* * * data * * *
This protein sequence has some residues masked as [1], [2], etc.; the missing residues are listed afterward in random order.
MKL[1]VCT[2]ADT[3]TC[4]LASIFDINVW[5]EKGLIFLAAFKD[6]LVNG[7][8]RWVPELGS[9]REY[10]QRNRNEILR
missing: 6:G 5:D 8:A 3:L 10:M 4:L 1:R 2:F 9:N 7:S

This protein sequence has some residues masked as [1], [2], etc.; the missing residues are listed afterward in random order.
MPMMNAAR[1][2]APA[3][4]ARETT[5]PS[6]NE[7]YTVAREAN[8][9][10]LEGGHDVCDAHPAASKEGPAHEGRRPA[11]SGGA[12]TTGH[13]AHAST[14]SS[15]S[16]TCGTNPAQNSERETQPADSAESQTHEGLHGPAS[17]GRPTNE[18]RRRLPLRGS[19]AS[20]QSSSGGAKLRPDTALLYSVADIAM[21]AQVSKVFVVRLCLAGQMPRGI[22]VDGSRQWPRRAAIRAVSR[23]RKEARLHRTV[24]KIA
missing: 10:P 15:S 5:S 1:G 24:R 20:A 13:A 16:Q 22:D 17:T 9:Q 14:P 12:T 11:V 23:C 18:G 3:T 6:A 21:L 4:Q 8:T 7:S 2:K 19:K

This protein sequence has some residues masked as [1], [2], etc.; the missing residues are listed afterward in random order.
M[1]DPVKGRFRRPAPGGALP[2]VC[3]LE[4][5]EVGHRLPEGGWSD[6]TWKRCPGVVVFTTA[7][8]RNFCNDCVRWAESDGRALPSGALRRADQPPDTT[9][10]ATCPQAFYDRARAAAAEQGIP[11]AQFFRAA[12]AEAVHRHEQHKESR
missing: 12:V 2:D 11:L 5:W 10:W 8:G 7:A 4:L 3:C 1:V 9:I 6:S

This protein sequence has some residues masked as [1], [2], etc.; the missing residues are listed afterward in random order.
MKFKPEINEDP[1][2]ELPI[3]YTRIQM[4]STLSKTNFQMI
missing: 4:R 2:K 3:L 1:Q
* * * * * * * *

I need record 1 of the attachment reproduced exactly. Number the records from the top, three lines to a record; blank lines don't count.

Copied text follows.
This protein sequence has some residues masked as [1], [2], etc.; the missing residues are listed afterward in random order.
MKL[1]VCT[2]ADT[3]TC[4]LASIFDINVW[5]EKGLIFLAAFKD[6]LVNG[7][8]RWVPELGS[9]REY[10]QRNRNEILR
missing: 6:G 5:D 8:A 3:L 10:M 4:L 1:R 2:F 9:N 7:S